Northern Ireland elections: Sinn Féin

A victorious Gerry Adams yesterday gathered Sinn Féin's 24 new assembly members at Stormont to deliver a blunt message to Ian Paisley.

A victorious Gerry Adams yesterday gathered Sinn Féin's 24 new assembly members at Stormont, the former bastion of Unionist rule, to deliver a blunt message to Ian Paisley.

As Northern Ireland's largest nationalist party, Sinn Féin will not countenance any renegotiation of the Good Friday agreement and says the "unfinished business" of the peace process must be implemented in full.

Sinn Féin, in common with the Irish government, believes the Good Friday agreement cannot be rewritten because it was endorsed by the Irish people as a whole in 1998. "The principles, structures and obligations of the agreement cannot and will not be subverted," Mr Adams declared.

Republicans also believe that Tony Blair must live up to his commitment to deal with the "unfinished business" of the peace process by stepping up the process of "demilitarisation" - removing army watchtowers and reducing troop numbers - and by reforming policing arrangements.

Mr Adams holds out no prospect of reaching an agreement with Mr Paisley, who holds a veto over Northern Ireland's future as leader of the largest unionist party. But Mr Adams yesterday took the unprecedented step of writing to the DUP leader to ask him for talks. "Either the letter will go in the bin or they will reply," one Sinn Féin source said. "Let's hope they reply."

Mr Adams accepts that the man who has built a career out of saying no in various forms over five decades will refuse to have anything to do with Sinn Féin. This means it will concentrate, for the moment, on the "unfinished business".

Winning concessions from Mr Blair would help Sinn Féin in two ways. First, it would demonstrate to hardline republicans that "politics can work" even if the DUP is the largest party. Second, it would undermine the DUP's position within the unionist community by showing that Mr Paisley's electoral pledge to block concessions to nationalists was an empty promise.

Sinn Féin also wants to resume its talks with the Ulster Unionist Party even though it has lost its position as the largest unionist party. "The discussions with the UUP over the summer were one of the most important developments in the peace process in recent years," one Sinn Féin source said. "There was an agreement - it was just that when it started to become public David Trimble put it on hold."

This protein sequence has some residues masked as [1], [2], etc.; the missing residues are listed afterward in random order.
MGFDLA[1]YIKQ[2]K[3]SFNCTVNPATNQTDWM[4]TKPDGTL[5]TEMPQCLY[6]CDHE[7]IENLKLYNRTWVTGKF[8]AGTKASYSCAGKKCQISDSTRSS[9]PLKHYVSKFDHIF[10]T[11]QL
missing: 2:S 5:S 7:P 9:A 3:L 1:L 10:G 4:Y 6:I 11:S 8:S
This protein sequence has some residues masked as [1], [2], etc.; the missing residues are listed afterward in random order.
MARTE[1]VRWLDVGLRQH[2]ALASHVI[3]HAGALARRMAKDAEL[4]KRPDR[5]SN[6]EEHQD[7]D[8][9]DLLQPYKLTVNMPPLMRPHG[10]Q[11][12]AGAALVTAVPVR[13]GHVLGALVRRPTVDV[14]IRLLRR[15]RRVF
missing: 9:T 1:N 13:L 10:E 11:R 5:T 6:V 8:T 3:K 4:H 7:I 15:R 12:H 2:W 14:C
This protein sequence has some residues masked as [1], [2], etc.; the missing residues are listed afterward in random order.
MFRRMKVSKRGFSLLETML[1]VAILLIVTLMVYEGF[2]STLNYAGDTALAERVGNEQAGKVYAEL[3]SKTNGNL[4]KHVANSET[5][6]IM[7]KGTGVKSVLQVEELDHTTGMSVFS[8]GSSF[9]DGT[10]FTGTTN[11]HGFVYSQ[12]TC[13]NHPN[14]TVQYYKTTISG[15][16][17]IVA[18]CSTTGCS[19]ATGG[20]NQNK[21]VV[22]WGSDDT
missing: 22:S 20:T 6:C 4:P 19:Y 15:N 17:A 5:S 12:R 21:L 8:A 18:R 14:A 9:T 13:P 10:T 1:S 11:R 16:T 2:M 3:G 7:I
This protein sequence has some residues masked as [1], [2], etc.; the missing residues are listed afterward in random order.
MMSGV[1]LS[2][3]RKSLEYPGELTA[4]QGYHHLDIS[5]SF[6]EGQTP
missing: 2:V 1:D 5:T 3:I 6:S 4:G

Sinn Féin hopes that a new agreement with the UUP, which would involve the IRA offering significant concessions to show that it has abandoned violence for good, would achieve two goals.

First, the talks would undermine the DUP by showing that the moderate David Trimble can win concessions from republicans. Second, Sinn Féin would like the talks to mark the beginning of a "pro-agreement axis" which could eventually revive the assembly and the power-sharing executive.

Contributor

Nicholas Watt

The GuardianTramp

Related Content

Sinn Féin expels two members
Two Sinn Féin members have been thrown out of the party over the Robert McCartney murder, the party's president Gerry Adams has revealed.

Press Association

26, Apr, 2005 @12:44 AM

Sinn Féin seeking 'partnership of equals'
The Sinn Féin leader, Gerry Adams, today said he wanted a deal to restore the power sharing government in Northern Ireland, but would not accept a "process of humiliation".

Staff and agencies

01, Dec, 2004 @5:04 PM

Sinn Féin upbeat about peace talks
The Sinn Féin president, Gerry Adams, was upbeat about the prospects of an agreement as he arrived at talks to revive Northern Ireland's peace process today.

Tom Happold

16, Sep, 2004 @11:00 AM

Jason Walsh: Sinn Féin's response to the killing of British soldiers in Northern Ireland is significant

Jason Walsh: The party had to condemn the killings without offering any support to the presence of British troops in Northern Ireland

Jason Walsh

09, Mar, 2009 @12:04 PM

Blair threatens to 'lock out' Sinn Féin
Sinn Féin were warned today they would be "locked out" of Northern Ireland devolution unless the IRA gave up criminality, as Tony Blair met Gerry Adams for talks at Chequers.

Matthew Tempest and agencies

28, Jan, 2005 @3:21 PM

Sinn Féin suspends seven after bar murder
Sinn Fein last night suspended seven members over the murder of Robert McCartney after his family presented a list of names suspected of being involved to Gerry Adams.

Angelique Chrisafis, Ireland correspondent

04, Mar, 2005 @2:28 AM

Article image
Can Sinn Féin make a breakthrough in Ireland? | Michael White
Michael White: The recession has hardened Irish hearts and no one knows how the Republic's voters will come to see Gerry Adams and Sinn Féin

Michael White

13, Dec, 2010 @3:26 PM

Article image
Martin McGuinness denounces arrest of Sinn Féin colleague
Bobby Storey, northern chairman of party, is one of three men being questioned about killing of Kevin McGuigan

Henry McDonald and Frances Perraudin

09, Sep, 2015 @1:46 PM

Sinn Féin to challenge Blair over listening bug
Gerry Adams accused the government of 'gross hypocrisy' before tomorrow's peace talks after a bugging device was found hidden in a party office in west Belfast.

Angelique Chrisafis, Ireland correspondent

15, Sep, 2004 @12:32 AM

Article image
Stormont assembly censures Sinn Féin members over funeral
Service for Bobby Storey last June drew a large crowd of mourners in breach of Covid rules

Rory Carroll Ireland correspondent

01, Apr, 2021 @4:35 PM